Wednesday, June 24, 2009

Heat Wave Road Warriors

First of all, it is ridiculously hot in the STL right now. The temperature has been hovering near 100 for a week. This morning when we left for work 80 degrees felt nice and cool.

Personally, I love summer and feel a sense of accomplishment facing down extreme heat. But for clients without air conditioning, this weather is downright dangerous. Premature babies or kids with sickle cell are especially threatened. So, I've been making a few emergency fund runs to Home Depot for window unit air conditioners.

I got to help deliver one of these, and was reminded all over again of how awesome our nurses are. They always apologize for their messy cars (like I care how many packs of diapers are lying around), and then blow you away with their tenacity. Already that morning my driver had almost needed to help deliver the baby of a client who did not realize she was in labor. Don't ask me how that is possible, but when she finally admitted she was feeling "weird" our nurse figured things out. When EMS arrived the woman was already at 9 1/2 centimeters!

After recovering from that escapade, the nurse drove me to a run-down North City townhouse where 8 kids and a few adults were languishing in the heat. We must have looked pretty funny dragging the 50 lb air conditioning unit up to the second story apartment. Luckily, the baby's father was home to help get it in the door, and had everything up and running by the time our visit was done.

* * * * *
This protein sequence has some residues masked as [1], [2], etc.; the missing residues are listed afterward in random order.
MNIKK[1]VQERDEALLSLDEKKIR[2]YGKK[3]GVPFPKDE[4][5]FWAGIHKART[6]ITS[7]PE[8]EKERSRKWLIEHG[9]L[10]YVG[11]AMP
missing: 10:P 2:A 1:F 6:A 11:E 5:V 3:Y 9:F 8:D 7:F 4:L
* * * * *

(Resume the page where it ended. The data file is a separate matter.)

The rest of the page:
Even in that crowded, dark, overheated, smelly apartment, you could see glimmers of hope. That's another thing that always amazes me when I visit our clients. The family situation was less than ideal, but at least there was a "baby daddy" to help around the house . At least his children knew who he was. At least the mom was interested in our services and not just looking for handouts. The children were the most uplifting part. A few stared shyly at us, but one toddler girl grinned, giggled, and lept in our laps for hugs. The oldest daughter cradled her baby brother, and the toddlers bent down to give him kisses. Even in the face of poverty, their innocent playfulness was inspiring.

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